A new era of Tigers’ baseball has arrived a year early, and suddenly, with the passing of owner Mike Ilitch. While the stewardship of Chris Ilitch is now something of an unknown going forward, the Tigers are now called to embrace the future in 2017. If young players like Michael Fulmer, Nick Castellanos and Daniel Norris can continue building on their success, that new era may get off to a great start.
That future is already on display in Lakeland, Florida, where Joker Marchant Stadium and the Tigers’ renovated training complex are impressing visitors to spring camp. The Tigers are first among them, with the new clubhouse and training facilities drawing rave reviews from players and coaches. We have an in-depth look at the whole complex on the site as well.
I for one, am quite confident in the burgeoning Tigers’ youth movement. The real questions revolve around a pair of older starters. After two years where he was apparently unable to do much offseason strength work because of his balky shoulder, starter Anibal Sanchez sounds like he’s in the best shape he’s been in years.
(Hopefully you snorted reading that. Scoffing is also acceptable.)
Meanwhile, Jordan Zimmermann has “old man’s neck” which doesn’t sound too promising. While Zimmermann apparently feels great so far, the heavy use of qualifiers around his condition will keep anyone from getting too comfortable.
Joe Jimenez is already impressing the Tigers
You know that high-pitched squealing noise you have been hearing in the background? That’s our excitement over Tigers relief prospect Joe Jimenez. James McCann didn’t squeal — because what would the fellas think? — but he was clearly impressed with the flame-throwing righthander.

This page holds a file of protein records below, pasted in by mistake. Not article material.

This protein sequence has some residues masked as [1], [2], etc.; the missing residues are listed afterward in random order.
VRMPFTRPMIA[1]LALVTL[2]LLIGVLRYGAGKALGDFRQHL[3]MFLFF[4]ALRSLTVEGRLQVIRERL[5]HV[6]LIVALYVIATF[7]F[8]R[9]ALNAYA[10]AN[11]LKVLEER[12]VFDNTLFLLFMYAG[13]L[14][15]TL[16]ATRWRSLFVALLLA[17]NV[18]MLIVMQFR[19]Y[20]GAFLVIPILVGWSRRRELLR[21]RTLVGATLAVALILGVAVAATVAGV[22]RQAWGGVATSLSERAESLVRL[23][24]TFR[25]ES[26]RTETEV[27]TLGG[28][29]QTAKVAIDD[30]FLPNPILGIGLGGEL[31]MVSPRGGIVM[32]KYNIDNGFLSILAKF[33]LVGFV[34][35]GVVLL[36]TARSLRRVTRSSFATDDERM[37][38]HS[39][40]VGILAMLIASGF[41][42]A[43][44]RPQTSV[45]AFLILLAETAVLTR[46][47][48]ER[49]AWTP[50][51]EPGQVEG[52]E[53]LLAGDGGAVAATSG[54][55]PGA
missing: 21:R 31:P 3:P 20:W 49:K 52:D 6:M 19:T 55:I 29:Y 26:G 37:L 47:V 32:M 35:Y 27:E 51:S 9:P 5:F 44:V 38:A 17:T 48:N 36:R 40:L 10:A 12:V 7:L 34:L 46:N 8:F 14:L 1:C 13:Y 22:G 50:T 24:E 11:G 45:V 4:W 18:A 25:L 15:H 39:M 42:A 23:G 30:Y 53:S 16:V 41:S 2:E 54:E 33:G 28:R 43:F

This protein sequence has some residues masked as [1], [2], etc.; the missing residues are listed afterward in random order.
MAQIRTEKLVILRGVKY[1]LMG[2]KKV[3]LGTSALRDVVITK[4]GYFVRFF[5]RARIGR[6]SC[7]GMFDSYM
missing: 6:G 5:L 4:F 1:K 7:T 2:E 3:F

It’s not the just the fastball that’s impressing, though. Jimenez apparently made a few subtle adjustments to his slider that may be paying off. McCann singled out Jimenez’s changeup, which hasn’t really been on display that much. Hmm... hard throwing righthander who never really used his changeup all that much and has a good one tucked away? I could get used to this!
McCann picked up on Michael Fulmer’s nearly unused changeup last spring. If Jimenez adds that to the mix, it could be a big year for him. If Bruce Rondon will follow suit, as I requested last year, we’ll have something cooking in the ‘pen. Maybe Rondon should lower his arm angle too.
Spring training is here, and the seasonal culling of arms begins
There really isn’t a good time for a pitcher to have an arm injury, but unless a rotation stalwart goes down during the pennant race, spring training is just the worst. A pitcher needing Tommy John surgery late in the season can be assured at least that they won’t have to push their timetable to avoid missing parts of multiple seasons. A spring training blowout? You’re liable to miss the better part of two seasons.